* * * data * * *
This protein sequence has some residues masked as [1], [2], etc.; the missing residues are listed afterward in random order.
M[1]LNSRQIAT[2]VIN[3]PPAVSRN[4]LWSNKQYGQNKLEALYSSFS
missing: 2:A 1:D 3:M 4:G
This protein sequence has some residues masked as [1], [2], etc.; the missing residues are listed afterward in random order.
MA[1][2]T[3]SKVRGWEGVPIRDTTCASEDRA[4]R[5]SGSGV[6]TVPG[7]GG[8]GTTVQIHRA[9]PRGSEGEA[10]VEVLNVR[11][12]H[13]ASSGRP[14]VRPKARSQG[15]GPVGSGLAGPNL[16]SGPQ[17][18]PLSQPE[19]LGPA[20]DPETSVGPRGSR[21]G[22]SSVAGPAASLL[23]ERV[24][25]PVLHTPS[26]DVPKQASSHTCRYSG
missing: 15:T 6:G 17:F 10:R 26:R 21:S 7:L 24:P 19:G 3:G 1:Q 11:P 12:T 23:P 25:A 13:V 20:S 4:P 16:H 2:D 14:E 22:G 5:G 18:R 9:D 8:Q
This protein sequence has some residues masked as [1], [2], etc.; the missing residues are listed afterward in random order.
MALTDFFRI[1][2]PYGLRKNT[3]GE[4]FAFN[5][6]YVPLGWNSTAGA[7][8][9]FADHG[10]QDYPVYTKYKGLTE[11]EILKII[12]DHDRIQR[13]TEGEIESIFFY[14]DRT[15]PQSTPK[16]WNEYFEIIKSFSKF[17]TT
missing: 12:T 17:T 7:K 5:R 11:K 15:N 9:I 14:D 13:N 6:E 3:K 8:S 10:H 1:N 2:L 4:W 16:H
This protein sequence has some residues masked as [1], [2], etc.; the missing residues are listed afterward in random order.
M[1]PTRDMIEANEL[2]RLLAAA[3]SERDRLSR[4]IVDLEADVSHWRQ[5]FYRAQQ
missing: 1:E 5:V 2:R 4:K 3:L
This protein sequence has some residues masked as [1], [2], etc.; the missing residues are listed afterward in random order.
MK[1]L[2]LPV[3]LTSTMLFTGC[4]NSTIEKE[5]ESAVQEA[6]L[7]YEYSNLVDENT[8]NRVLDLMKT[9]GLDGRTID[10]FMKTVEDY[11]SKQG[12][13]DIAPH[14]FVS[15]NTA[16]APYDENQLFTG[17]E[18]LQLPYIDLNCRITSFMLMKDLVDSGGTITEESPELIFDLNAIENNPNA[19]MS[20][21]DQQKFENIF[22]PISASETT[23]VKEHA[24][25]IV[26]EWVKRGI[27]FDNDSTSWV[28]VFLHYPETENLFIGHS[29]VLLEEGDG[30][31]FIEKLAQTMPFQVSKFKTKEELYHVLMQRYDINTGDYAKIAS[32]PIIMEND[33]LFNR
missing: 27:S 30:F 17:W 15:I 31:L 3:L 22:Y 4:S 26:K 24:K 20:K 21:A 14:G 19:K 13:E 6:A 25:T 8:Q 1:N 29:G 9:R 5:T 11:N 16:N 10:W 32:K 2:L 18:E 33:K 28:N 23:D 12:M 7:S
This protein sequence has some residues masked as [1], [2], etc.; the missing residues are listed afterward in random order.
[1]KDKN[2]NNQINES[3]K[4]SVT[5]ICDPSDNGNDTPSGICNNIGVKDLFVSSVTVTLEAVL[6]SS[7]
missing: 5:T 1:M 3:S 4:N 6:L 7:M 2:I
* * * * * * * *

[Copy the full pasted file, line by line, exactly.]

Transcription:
This protein sequence has some residues masked as [1], [2], etc.; the missing residues are listed afterward in random order.
M[1]LNSRQIAT[2]VIN[3]PPAVSRN[4]LWSNKQYGQNKLEALYSSFS
missing: 2:A 1:D 3:M 4:G
This protein sequence has some residues masked as [1], [2], etc.; the missing residues are listed afterward in random order.
MA[1][2]T[3]SKVRGWEGVPIRDTTCASEDRA[4]R[5]SGSGV[6]TVPG[7]GG[8]GTTVQIHRA[9]PRGSEGEA[10]VEVLNVR[11][12]H[13]ASSGRP[14]VRPKARSQG[15]GPVGSGLAGPNL[16]SGPQ[17][18]PLSQPE[19]LGPA[20]DPETSVGPRGSR[21]G[22]SSVAGPAASLL[23]ERV[24][25]PVLHTPS[26]DVPKQASSHTCRYSG
missing: 15:T 6:G 17:F 10:R 26:R 21:S 7:L 24:P 19:G 3:G 1:Q 11:P 12:T 23:P 25:A 13:V 20:S 4:P 16:H 2:D 14:E 22:G 5:G 18:R 9:D 8:Q
This protein sequence has some residues masked as [1], [2], etc.; the missing residues are listed afterward in random order.
MALTDFFRI[1][2]PYGLRKNT[3]GE[4]FAFN[5][6]YVPLGWNSTAGA[7][8][9]FADHG[10]QDYPVYTKYKGLTE[11]EILKII[12]DHDRIQR[13]TEGEIESIFFY[14]DRT[15]PQSTPK[16]WNEYFEIIKSFSKF[17]TT
missing: 12:T 17:T 7:K 5:R 11:K 15:N 9:I 14:D 13:N 6:E 3:K 8:S 10:H 1:N 2:L 4:W 16:H
This protein sequence has some residues masked as [1], [2], etc.; the missing residues are listed afterward in random order.
M[1]PTRDMIEANEL[2]RLLAAA[3]SERDRLSR[4]IVDLEADVSHWRQ[5]FYRAQQ
missing: 1:E 5:V 2:R 4:K 3:L
This protein sequence has some residues masked as [1], [2], etc.; the missing residues are listed afterward in random order.
MK[1]L[2]LPV[3]LTSTMLFTGC[4]NSTIEKE[5]ESAVQEA[6]L[7]YEYSNLVDENT[8]NRVLDLMKT[9]GLDGRTID[10]FMKTVEDY[11]SKQG[12][13]DIAPH[14]FVS[15]NTA[16]APYDENQLFTG[17]E[18]LQLPYIDLNCRITSFMLMKDLVDSGGTITEESPELIFDLNAIENNPNA[19]MS[20][21]DQQKFENIF[22]PISASETT[23]VKEHA[24][25]IV[26]EWVKRGI[27]FDNDSTSWV[28]VFLHYPETENLFIGHS[29]VLLEEGDG[30][31]FIEKLAQTMPFQVSKFKTKEELYHVLMQRYDINTGDYAKIAS[32]PIIMEND[33]LFNR
missing: 27:S 30:F 17:W 15:I 31:L 3:L 22:Y 4:S 26:K 24:K 20:K 21:A 14:G 19:K 13:E 6:A 25:T 8:Q 1:N 29:G 9:R 5:T 11:N 16:N 10:W 32:K 2:L 18:E 33:K 28:N 23:D 12:M 7:S
This protein sequence has some residues masked as [1], [2], etc.; the missing residues are listed afterward in random order.
[1]KDKN[2]NNQINES[3]K[4]SVT[5]ICDPSDNGNDTPSGICNNIGVKDLFVSSVTVTLEAVL[6]SS[7]
missing: 5:T 1:M 3:S 4:N 6:L 7:M 2:I